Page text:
Could High Pollen Levels Trigger Pelvic Pain?

    Most folks are familiar with the havoc that high pollen levels can wreak on their lungs, but new research suggests they can also exacerbate a painful pelvic condition in some people.

    "Our study provides evidence to suggest increased pollen counts may trigger symptom flares in people living with UCPPS [urologic chronic pelvic pain syndrome]," said researcher Siobhan Sutcliffe, of Washingto...

    Quit Smoking, Your Bladder Will Thank You

    If you smoke, you significantly increase your odds of developing bladder cancer, experts warn.

    "Everyone knows smoking causes lung cancer, but they don't always know about bladder cancer," said Dr. Srinivas Vourganti, a urologist at Rush University Medical Center in Chicago who specializes in treating bladder and other urinary tract cancers.

    Smoking causes more than half of all case...

    MS Has Mixed Impact on Patients' Cancer Risk: Study

    How does having multiple sclerosis (MS) affect a person's odds for cancer? The answer may depend on the type of cancer, new research shows.

    The study found that MS patients do have much greater odds of developing bladder cancer compared to people without the illness. But there was good news, too: Their risk of breast and colon cancer is no higher than for people who don't have MS, accordi...

    Fish Oil, Vitamin D and Exercise: How Helpful Are They If You're Over 70?

    THURSDAY, Nov. 12, 2020 (HealthDay) -- Vitamin D, fish oil supplements and weight training have long been touted for their health benefits, but for healthy seniors, none of them -- either in combination or alone -- boosts physical or mental performance or prevents broken bones, Swiss researchers report.

    For three years, they tracked more than 2,100 men and women (average age: 74) who were...

    HRT Might Help Older Women Ward Off Recurrent UTIs

    Hormone replacement therapy (HRT) might be able to break the cycle of recurring urinary tract infections in some women, a new study reports.

    Women taking HRT for symptoms of menopause tend to have a greater variety of bacteria in their urine, including larger amounts of the healthy Lactobacillus-type bacteria known to protect against urinary tract infections (UTIs), researchers...

    Why So Many Older Women Develop UTIs

    Many older women struggle with urinary tract infections, and researchers now think they know why.

    A big reason is because their bladder walls can be invaded by several species of bacteria, a recent study found.

    Urinary tract infections (UTIs) are among the most common type of bacterial infections in women, accounting for nearly 25% of all infections. UTI recurrence rate...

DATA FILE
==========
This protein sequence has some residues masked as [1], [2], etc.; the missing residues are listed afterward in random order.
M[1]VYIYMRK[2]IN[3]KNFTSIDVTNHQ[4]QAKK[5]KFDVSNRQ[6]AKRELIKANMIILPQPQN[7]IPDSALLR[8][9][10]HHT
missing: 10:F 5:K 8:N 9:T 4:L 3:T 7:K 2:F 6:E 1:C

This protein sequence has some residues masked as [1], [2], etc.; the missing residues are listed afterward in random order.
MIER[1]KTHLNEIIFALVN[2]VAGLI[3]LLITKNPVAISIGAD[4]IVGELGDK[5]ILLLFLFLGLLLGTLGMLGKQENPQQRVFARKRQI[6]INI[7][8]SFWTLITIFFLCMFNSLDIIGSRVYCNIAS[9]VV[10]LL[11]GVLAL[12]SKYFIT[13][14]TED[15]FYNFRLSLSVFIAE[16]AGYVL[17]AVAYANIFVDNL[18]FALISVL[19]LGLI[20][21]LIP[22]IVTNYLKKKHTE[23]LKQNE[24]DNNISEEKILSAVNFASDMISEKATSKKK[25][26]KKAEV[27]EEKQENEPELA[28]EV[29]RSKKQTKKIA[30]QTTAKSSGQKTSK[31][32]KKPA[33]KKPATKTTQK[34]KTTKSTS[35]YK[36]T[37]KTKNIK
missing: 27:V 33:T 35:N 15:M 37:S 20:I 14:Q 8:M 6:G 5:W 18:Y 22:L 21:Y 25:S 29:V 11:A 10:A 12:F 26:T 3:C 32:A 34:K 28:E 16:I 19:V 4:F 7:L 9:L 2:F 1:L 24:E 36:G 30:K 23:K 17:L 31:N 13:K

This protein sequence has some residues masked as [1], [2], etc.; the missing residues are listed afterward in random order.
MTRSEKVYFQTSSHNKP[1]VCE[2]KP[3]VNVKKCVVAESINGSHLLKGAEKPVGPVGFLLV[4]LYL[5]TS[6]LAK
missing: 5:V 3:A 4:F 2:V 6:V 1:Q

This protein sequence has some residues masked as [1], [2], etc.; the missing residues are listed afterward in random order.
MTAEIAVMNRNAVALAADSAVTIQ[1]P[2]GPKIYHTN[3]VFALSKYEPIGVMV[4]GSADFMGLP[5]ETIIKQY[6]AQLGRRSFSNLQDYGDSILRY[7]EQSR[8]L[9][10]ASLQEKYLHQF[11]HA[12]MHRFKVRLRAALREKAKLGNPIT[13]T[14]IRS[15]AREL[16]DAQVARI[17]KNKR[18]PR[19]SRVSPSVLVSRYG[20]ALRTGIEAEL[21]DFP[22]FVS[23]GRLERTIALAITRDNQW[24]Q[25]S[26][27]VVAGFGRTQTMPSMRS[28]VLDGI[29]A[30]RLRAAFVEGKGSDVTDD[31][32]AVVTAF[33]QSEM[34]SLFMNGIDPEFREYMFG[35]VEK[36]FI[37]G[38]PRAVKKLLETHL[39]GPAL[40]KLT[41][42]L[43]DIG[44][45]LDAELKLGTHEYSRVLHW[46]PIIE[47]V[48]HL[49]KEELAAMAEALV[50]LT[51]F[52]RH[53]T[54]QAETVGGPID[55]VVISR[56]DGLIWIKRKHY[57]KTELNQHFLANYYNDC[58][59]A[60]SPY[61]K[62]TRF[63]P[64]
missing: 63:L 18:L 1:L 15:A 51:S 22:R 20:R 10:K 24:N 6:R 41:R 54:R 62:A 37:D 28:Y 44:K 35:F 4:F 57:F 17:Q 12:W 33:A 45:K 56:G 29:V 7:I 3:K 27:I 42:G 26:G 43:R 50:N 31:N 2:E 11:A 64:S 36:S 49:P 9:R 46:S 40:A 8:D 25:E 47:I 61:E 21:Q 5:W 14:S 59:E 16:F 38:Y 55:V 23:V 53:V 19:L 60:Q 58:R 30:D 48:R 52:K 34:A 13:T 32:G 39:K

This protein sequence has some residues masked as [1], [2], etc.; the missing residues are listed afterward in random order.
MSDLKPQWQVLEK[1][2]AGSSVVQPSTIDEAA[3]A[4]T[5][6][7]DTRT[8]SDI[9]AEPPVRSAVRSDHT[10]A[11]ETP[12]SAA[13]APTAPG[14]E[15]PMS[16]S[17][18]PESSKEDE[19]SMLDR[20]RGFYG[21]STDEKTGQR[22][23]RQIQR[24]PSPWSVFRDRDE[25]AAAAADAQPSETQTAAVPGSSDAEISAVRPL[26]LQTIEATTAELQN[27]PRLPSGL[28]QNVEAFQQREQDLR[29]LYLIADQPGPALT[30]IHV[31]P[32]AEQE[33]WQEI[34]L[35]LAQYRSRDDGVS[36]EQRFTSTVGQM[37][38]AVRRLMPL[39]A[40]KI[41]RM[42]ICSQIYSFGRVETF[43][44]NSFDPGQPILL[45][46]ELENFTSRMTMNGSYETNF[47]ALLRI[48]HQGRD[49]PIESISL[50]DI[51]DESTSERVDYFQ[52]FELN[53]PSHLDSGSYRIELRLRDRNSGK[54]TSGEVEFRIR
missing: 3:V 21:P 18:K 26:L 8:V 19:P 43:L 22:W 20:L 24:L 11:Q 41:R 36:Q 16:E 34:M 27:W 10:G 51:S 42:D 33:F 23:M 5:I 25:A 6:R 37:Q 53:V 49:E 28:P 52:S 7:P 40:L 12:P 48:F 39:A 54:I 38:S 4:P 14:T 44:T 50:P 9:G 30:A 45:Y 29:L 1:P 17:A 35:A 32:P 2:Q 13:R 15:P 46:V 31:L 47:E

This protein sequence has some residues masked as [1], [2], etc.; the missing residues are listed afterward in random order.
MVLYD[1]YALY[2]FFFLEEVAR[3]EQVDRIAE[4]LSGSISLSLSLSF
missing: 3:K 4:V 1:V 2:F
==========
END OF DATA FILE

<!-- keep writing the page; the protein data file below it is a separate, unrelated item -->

Dangerous UTIs Can Follow Hospital Patients Home

    For the sick or elderly, a urinary tract infection (UTI) can prove deadly. With many vulnerable patients developing UTIs post-discharge, a new study suggests that better monitoring is needed after leaving the hospital.

    Researchers at Oregon State University explored more than 3,000 at-risk patients. The study revealed that the risk of infection tripled once patients went home.


    Infections, Especially UTIs, May Be Triggers for Strokes

    A urinary tract infection might be more than just a painful nuisance for some, with new research suggesting it could raise the risk of stroke in vulnerable people.

    The study of over 190,000 stroke patients found that the risk of suffering a stroke was heightened in the weeks and months following any infection that required a trip to the hospital. But urinary tract infections (UTIs) sh...

    Kids Can Get UTIs, Too

    Adults aren't the only ones susceptible to urinary tract infections, or UTIs. They can occur in kids, even infants, if bacteria get into the urinary tract, often from the bowel.

    Any child can get a UTI. But some kids are more prone than others, and girls get them more often than boys.

    A UTI doesn't always cause symptoms, and a very young child can't voice his or her discomfo...

    What Works Best for Women Struggling With a Leaky Bladder?

    For women who need relief from bladder control problems, behavioral therapies are a better bet than medication, a new research review finds.

    In an analysis of 84 clinical trials, researchers found that overall, women were better off with behavioral approaches to easing urinary incontinence than relying on medication.

    Study patients were over five times more likely to see the...

    Seniors With UTIs Need Antibiotics ASAP, Study Says

    For older adults with a urinary tract infection (UTI), antibiotic treatment should begin immediately to prevent serious complications, a new British study finds.

    Delaying or withholding antibiotics in this age group can increase the risk of bloodstream infection (sepsis) and death, researchers reported Feb. 27 in the BMJ.

    The findings suggest that doctors should "cons...